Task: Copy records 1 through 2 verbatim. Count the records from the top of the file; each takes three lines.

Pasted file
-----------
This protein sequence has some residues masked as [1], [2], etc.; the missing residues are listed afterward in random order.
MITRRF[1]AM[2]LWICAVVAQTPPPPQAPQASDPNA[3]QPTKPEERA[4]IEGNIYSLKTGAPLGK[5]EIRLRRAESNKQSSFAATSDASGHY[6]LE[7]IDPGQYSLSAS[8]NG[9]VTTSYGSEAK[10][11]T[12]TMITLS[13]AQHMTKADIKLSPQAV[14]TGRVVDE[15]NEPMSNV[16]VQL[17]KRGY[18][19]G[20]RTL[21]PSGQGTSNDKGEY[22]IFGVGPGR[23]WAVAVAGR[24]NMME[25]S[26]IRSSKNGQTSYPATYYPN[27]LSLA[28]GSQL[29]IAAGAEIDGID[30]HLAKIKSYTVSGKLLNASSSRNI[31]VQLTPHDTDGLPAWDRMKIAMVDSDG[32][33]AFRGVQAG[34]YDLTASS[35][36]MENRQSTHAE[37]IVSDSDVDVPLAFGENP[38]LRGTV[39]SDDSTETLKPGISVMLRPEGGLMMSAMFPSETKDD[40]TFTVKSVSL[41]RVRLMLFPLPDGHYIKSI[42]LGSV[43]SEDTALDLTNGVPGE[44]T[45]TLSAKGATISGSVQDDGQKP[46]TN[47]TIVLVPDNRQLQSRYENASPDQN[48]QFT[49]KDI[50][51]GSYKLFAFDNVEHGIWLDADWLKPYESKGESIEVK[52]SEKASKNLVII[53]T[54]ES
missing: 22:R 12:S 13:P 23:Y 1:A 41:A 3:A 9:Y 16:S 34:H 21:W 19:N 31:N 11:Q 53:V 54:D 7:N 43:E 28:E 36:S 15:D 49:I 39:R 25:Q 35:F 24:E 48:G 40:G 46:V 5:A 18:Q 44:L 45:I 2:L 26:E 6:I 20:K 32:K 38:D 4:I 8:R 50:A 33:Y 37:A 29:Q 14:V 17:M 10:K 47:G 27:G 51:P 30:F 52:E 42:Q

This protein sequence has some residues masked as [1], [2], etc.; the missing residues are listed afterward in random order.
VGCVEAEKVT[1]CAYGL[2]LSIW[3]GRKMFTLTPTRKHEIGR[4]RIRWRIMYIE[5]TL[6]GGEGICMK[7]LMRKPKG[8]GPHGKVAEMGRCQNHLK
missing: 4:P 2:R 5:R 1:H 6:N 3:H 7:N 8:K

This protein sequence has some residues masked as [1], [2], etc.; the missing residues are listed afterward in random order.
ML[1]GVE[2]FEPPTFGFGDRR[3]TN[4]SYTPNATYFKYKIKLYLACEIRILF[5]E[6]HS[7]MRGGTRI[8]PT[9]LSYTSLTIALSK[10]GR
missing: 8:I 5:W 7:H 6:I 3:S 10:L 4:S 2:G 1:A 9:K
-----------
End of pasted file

This protein sequence has some residues masked as [1], [2], etc.; the missing residues are listed afterward in random order.
MITRRF[1]AM[2]LWICAVVAQTPPPPQAPQASDPNA[3]QPTKPEERA[4]IEGNIYSLKTGAPLGK[5]EIRLRRAESNKQSSFAATSDASGHY[6]LE[7]IDPGQYSLSAS[8]NG[9]VTTSYGSEAK[10][11]T[12]TMITLS[13]AQHMTKADIKLSPQAV[14]TGRVVDE[15]NEPMSNV[16]VQL[17]KRGY[18][19]G[20]RTL[21]PSGQGTSNDKGEY[22]IFGVGPGR[23]WAVAVAGR[24]NMME[25]S[26]IRSSKNGQTSYPATYYPN[27]LSLA[28]GSQL[29]IAAGAEIDGID[30]HLAKIKSYTVSGKLLNASSSRNI[31]VQLTPHDTDGLPAWDRMKIAMVDSDG[32][33]AFRGVQAG[34]YDLTASS[35][36]MENRQSTHAE[37]IVSDSDVDVPLAFGENP[38]LRGTV[39]SDDSTETLKPGISVMLRPEGGLMMSAMFPSETKDD[40]TFTVKSVSL[41]RVRLMLFPLPDGHYIKSI[42]LGSV[43]SEDTALDLTNGVPGE[44]T[45]TLSAKGATISGSVQDDGQKP[46]TN[47]TIVLVPDNRQLQSRYENASPDQN[48]QFT[49]KDI[50][51]GSYKLFAFDNVEHGIWLDADWLKPYESKGESIEVK[52]SEKASKNLVII[53]T[54]ES
missing: 22:R 12:S 13:P 23:Y 1:A 41:A 3:A 9:Y 16:S 34:H 21:W 19:N 31:N 11:Q 53:V 54:D 7:N 43:E 28:E 36:S 15:D 49:I 39:R 25:Q 35:F 24:E 48:G 40:G 46:V 5:A 18:Q 44:L 45:I 2:L 26:E 6:I 20:K 32:K 38:D 4:I 8:R 50:A 33:Y 37:A 29:Q 14:V 17:M 10:K 47:G 27:G 51:P 30:F 52:E 42:Q

This protein sequence has some residues masked as [1], [2], etc.; the missing residues are listed afterward in random order.
VGCVEAEKVT[1]CAYGL[2]LSIW[3]GRKMFTLTPTRKHEIGR[4]RIRWRIMYIE[5]TL[6]GGEGICMK[7]LMRKPKG[8]GPHGKVAEMGRCQNHLK
missing: 4:P 2:R 5:R 1:H 6:N 3:H 7:N 8:K